The latest Quick Bites brings us to Alphabet City for incredible pastrami and EELS!

Ducks Eatery has been around for three years now and it consistently offers one of the most interesting menus in the East Village, thick with things like pig ears, smoked mussels, nasi ulam, and whole goat neck (for two). But whenever co-owners Julie and Will Horowitz—siblings who share the same birthday four years apart—would bring their show on the road to the Hester Street Fair, for example, it was their Pop's Pastrami Sandwich that everyone got excited about.

Clearly the Horowitz kids needed a more permanent outlet for their smoked meat masterpiece, but instead of just throwing together something simple like a to-go lunch window in front of Ducks, they gave us Harry and Ida's Meat and Supply Company, a general store/sandwich shop/smoked-food lab all in one. Named after their great-grandparents (Harry is the "Pops" of the pastrami), the irresistibly charming space on Avenue A serves as a homage to the Delancey Street delicatessen Harry and Ida ran almost 100 years ago, even as it embraces a spirit of contemporary fun and adventure.

Photo by Scott Lynch/Gothamist

The ceiling-high wooden shelves here are filled with strange and/or delightful discoveries—squirrel nut zippers and other ye-olde candies, pickled (and spicy!) frog legs, outmoded camping accessories, playful taxidermy—that make it a place to browse and linger even if you're not getting a sandwich. The indie/bluesy soundtrack comes from a speaker housed within a vintage-looking radio. Your affable hosts working the counter are pleasantly chatty, and someone may even offer you a tour of the back (eel tank, drying cabinet, trays of skinned rabbits) adding to the welcoming, local-community-store atmosphere.

Because Harry and Ida's falls under the aegis of the Department of Agriculture (which oversees retail food establishments) as opposed to the Department of Heath (which does restaurants), they are not allowed to provide any seating, though there is a small counter by the front window at which you can stand. And while this may seem like an ill-advised business decision for a restauranteur, the pros far outweigh the cons for Horowitz and his crew, who are allowed under Agriculture rules to more fully pursue and experiment with the "heritage techniques" of smoking, drying, fermentation, and aging that are his current passion.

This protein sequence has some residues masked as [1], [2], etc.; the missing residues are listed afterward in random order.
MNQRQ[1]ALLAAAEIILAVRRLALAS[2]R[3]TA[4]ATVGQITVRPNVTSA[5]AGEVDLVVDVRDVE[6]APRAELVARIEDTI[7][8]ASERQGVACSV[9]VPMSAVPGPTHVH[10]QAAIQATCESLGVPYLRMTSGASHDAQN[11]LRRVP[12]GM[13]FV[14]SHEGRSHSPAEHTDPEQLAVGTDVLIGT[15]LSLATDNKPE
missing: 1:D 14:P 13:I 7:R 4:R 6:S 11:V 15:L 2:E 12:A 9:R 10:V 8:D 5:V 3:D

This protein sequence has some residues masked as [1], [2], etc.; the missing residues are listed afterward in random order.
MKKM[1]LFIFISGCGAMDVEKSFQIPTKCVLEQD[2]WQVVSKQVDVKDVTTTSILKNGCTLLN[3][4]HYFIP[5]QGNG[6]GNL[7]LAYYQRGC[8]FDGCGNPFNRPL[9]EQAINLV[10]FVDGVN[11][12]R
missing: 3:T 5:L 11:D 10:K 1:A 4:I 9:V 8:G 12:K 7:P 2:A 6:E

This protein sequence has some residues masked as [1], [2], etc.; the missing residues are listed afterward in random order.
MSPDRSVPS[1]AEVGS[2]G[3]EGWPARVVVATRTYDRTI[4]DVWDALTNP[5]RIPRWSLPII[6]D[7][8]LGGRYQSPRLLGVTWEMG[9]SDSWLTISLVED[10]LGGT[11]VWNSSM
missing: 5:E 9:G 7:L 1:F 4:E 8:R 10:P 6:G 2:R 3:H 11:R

(Photo by Scott Lynch/Gothamist)

The Pop's Pastrami Sandwich is the reason you're coming to Harry and Ida's, and if you didn't know that before you walked in the door, the staff will convince you with an unrequested sample-sized chunk of the meat just to get you hooked. And really, no matter how much hype you've heard about it, you will not be disappointed. The smoked, burnt-end brisket is wonderfully tender, heavily peppered, and beautifully marbled, the sandwich brightened by a crunchy cucumber-based kraut, sprigs of fresh dill, and enough seedy mustard spread onto the slightly toasted hero to really feel it.

At $17.50 it's an expensive sandwich, no question—it's more in line, money-wise, with a high-end burger than your usual deli lunch or post-bar buy. But it's also plenty large and rich enough share. It's also just flat out better than the majority of (usually higher-priced) restaurant entrees I've had over the last however many years, so there's that too.

If you've already eaten the pastrami five times and want to try something different, the second best selection at Harry and Ida's is the Smoked Eel, which are slaughtered and prepped right there in the back. They come out buttery-soft and intense and just to add to the taste explosion, come topped with fermented "kalechee" and maple syrup. This could have been simply overwhelming, everything canceling everything else out, but they pull off the flavor-balancing act with aplomb.

Less successful is the Cured Meats Sandwich. Though composed of delicious-sounding ingredients—two kinds of ham, fennel mozzarella, chili butter—it tastes mostly just like smoke. Better in the pork department is the take-home bacon, which is sliced in slabs and, though also heavily smoked, retains plenty of pig flavor when fried to near-crisp and paired with your favorite eggs.

One more take-away item of note: according to a reliable source who received a big bag of the chewy, peppery hunks recently in a care package, the Pastrami Jerky is "amazing" followed by a variety of rave-review emojis.

Photo by Scott Lynch/Gothamist

The pastrami alone makes Harry and Ida's a destination "restaurant" for anyone who loves sandwiches, or meat, or great food—even though it doesn't come with a place to sit and eat it. And Will Horowitz is a bit of a New York City treasure, with endless energy and an infectious enthusiasm for whatever he cares most about at any given moment (he's lived in a treehouse in Burma; he was a pro table-tennis player in Nepal) which, luckily for us at the moment, happens to be experimenting with classic food preparation and cooking techniques in the East Village.

Harry and Ida's Meat and Supply Company is located at 189 Avenue A, just south of East 12th Street, and is open daily from 11:00 a.m. to 10:00 p.m., except ion Sunday when it closes at 9:00. (646-864-0967;